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Diabetes prevention

Swedish Obese Subjects: surgery prevents diabetes

The prospective, controlled Swedish Obese Subjects study involves over 4,000 subjects from the Scandinavian country.
Surgery reduced the risk of type 2 diabetes by 78%
Blood sugar level, not BMI, a better indicator of type 2 diabetes

Bariatric surgery is twice as effective as lifestyle changes at preventing type 2 diabetes in people who are obese, according to the latest paper from the Swedish Obese Subjects study. The outcomes revealed that surgery reduced the risk of type 2 diabetes by 78%, double the effect of diet and exercise alone.

"Bariatric surgery appears to be markedly more efficient than usual care in the prevention of type 2 diabetes in obese persons,” said co-author of the study, Dr Lena Carlsson, University of Gothenburg, Sweden. “It is well documented that bariatric surgery can help resolve type 2 diabetes, however this is the first study to suggest that such procedures can help prevent type 2 diabetes.”

The study was published in the New England Journal of Medicine.


Researchers led by Dr Lars Sjöström, Sahlgrenska University Hospital, Gothenburg, Sweden, analysed 1,658 patients who underwent bariatric surgery and 1,771 non-randomised, matched, prospective controls who received treatment of diet and exercise alone (matching performed on a group, rather than an individual level). None of the participants had diabetes at baseline. Patients in the bariatric-surgery cohort underwent banding (19%), vertical banded gastroplasty (69%), or gastric bypass (12%).

The participants were aged 37 to 60, with a BMI>34 in men and >38 in women. Despite matching, some baseline characteristics differed significantly between the groups; the baseline body weight was higher and risk factors were more pronounced in the bariatric-surgery group than in the control group.

Therefore, patients in the surgery group initially had a higher risk of developing diabetes than those in the control group.

At 15 years, 36.2% of the original participants had dropped out of the study, and 30.9% had not yet reached the time for their 15-year follow-up examination.


During the follow-up period, type 2 diabetes developed in 392 participants in the control group and in 110 in the bariatric-surgery group, corresponding to incidence rates of 28.4 cases per 1,000 person-years and 6.8 cases per 1,000 person-years, respectively (adjusted hazard ratio with bariatric surgery, 0.17; 95% confidence interval, 0.13 to 0.21; p<0.001).

At 10 years, 28% of patients in the control group developed diabetes compared with 7% of the patients in the surgery group. At 15 years, 38% of patients in the control group developed diabetes compared with 13% in the surgery group.

For patients with impaired fasting glucose, bariatric surgery reduced the risk of developing diabetes by 87%.

“This risk reduction is at least twice as large as that observed with lifestyle interventions in moderately obese, pre-diabetic persons,” the authors noted. “The results are consistent with our preliminary observations published in 2004.”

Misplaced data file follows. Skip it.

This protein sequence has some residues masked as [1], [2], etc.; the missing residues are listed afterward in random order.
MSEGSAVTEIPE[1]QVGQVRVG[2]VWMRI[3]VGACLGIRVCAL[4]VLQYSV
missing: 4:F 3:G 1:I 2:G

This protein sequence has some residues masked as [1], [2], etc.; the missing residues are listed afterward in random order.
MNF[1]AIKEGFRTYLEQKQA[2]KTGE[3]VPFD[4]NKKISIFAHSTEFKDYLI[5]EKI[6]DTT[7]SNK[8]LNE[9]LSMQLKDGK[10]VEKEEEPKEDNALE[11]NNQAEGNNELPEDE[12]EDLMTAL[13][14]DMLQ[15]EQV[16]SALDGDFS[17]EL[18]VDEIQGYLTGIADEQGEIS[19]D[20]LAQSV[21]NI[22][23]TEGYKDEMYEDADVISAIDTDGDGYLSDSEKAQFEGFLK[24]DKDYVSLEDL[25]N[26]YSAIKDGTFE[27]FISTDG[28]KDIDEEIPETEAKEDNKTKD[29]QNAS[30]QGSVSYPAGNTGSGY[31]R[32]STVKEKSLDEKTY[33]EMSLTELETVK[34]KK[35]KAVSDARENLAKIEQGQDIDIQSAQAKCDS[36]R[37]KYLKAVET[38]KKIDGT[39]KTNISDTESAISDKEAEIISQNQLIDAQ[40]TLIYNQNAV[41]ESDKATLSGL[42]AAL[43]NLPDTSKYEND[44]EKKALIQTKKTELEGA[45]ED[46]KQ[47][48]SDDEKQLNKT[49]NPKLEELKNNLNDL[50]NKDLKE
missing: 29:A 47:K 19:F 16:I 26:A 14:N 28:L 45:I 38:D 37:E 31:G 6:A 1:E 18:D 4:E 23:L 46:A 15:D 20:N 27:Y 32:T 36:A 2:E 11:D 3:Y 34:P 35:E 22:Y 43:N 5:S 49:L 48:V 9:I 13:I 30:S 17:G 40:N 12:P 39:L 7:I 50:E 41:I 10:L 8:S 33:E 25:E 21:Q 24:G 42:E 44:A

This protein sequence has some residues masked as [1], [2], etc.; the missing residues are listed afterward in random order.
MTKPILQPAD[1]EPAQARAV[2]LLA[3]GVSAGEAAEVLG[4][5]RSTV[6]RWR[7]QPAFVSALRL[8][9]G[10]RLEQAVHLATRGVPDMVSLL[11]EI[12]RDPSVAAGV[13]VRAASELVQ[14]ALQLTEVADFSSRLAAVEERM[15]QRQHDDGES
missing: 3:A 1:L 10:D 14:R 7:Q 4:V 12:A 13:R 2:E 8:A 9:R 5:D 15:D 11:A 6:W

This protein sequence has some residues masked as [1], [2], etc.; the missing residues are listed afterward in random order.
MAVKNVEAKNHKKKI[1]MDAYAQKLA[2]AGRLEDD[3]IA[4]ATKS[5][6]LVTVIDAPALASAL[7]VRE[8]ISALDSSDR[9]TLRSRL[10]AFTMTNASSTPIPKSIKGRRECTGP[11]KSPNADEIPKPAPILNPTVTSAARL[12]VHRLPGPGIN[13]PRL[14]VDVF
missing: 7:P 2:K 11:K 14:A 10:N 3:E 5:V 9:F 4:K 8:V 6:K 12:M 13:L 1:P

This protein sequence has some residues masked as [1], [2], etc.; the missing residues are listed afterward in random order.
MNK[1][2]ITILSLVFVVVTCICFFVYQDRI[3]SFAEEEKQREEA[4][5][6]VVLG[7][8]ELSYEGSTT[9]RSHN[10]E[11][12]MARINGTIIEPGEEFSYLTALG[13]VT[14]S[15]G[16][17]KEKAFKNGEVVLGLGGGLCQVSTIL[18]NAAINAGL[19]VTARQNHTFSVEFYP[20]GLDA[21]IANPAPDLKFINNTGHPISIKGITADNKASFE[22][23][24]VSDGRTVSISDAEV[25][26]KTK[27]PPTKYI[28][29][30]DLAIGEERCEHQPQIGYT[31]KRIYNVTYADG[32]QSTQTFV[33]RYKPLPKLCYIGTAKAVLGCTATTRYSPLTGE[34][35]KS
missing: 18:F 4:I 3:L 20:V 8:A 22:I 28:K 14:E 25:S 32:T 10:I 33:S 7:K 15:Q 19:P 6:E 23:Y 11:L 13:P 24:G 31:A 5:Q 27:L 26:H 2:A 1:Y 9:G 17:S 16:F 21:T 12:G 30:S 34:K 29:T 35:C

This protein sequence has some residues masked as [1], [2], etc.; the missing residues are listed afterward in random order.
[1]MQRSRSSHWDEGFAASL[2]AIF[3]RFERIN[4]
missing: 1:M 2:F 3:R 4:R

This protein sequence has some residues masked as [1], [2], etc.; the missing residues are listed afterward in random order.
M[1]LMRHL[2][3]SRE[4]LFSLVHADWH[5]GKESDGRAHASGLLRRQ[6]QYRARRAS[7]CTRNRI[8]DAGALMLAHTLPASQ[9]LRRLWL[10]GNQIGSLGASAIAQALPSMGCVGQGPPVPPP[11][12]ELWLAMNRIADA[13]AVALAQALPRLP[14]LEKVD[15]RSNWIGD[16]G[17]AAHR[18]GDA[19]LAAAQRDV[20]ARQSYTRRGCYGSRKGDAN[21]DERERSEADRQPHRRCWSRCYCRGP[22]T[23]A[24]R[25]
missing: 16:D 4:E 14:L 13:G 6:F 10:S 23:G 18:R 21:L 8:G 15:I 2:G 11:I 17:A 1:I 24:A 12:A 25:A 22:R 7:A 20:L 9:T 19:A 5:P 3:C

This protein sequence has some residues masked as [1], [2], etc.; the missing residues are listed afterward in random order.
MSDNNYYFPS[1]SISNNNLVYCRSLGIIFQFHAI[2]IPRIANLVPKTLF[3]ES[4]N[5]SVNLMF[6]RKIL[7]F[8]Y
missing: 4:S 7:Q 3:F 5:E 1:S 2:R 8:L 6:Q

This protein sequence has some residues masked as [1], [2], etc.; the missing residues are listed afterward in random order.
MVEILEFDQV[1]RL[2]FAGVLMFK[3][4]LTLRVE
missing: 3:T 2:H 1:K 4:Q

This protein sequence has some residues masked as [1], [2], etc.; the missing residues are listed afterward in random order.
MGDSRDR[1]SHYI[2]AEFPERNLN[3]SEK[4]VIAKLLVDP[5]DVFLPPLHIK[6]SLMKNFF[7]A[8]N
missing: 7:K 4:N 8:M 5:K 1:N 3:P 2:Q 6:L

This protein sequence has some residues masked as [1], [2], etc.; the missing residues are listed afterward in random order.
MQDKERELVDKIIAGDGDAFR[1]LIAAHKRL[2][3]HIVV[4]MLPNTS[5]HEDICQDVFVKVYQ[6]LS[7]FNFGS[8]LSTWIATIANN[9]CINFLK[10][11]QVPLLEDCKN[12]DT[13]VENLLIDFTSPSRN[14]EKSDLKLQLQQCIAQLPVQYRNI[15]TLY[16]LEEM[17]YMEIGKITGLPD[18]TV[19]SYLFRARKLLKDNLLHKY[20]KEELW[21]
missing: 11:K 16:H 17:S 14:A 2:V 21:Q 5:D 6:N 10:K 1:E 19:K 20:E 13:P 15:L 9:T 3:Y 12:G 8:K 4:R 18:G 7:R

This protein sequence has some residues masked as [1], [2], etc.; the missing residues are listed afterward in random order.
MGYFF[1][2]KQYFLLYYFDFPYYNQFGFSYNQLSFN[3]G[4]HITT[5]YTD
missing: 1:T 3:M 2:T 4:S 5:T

The effect of bariatric surgery was influenced by the presence or absence of impaired fasting glucose (p=0.002 for the interaction) but not by BMI (p=0.54), indicating a patient’s blood sugar level before surgery is a better indicator than BMI of whether they would develop type 2 diabetes.

“The lack of BMI influence on prevention implies that anthropometric data are not useful in the selection of candidates for bariatric surgery,” the authors wrote.

Sensitivity analyses, including end-point imputations, did not change the overall conclusions. The postoperative mortality was 0.2%, and 2.8% of patients who underwent bariatric surgery required reoperation within 90 days owing to complications.

In the surgery group, the average weight loss at the 10- and 15-year mark was 20kgs (44lbs), compared with patients in the non-surgery group who stayed within 3kgs (7lbs) of their starting weight.


The authors concluded that bariatric surgery appears to be markedly more efficient than usual care in the prevention of type 2 diabetes in obese persons.

However, they are not suggesting bariatric surgery as a procedure for the prevention of type 2 diabetes, rather urging additional research.

“Our post hoc findings should be confirmed by prospective, controlled trials that are designed to study treatment effects on hard end points in predefined subgroups.”


In an accompanying commentary in the journal, Dr Danny Jacobs, Duke University, wrote that the concept of bariatric surgery preventing diabetes is “provocative and exciting,” although he adds that it would be “impractical and unjustified to think of doing it on millions of obese adults.”

Nevertheless, he states that this study could help doctors understand why surgery works and help identify the best candidates for the operation.

“The current study should provide an impetus to develop a more complete understanding of the mechanisms by which the various bariatric procedures exert their beneficial effects. Such understanding will be important because it will enable the identification of the persons who are the most appropriate candidates for surgery.”

The study was funded by the Swedish Research Council, the Swedish Foundation for Strategic Research to Sahlgrenska Center for Cardiovascular and Metabolic Research, the Swedish federal government, the VINNOVA-VINNMER program and the Wenner-Gren Foundations.

Further information about the SOS study (NCT01479452) can be found at the website.

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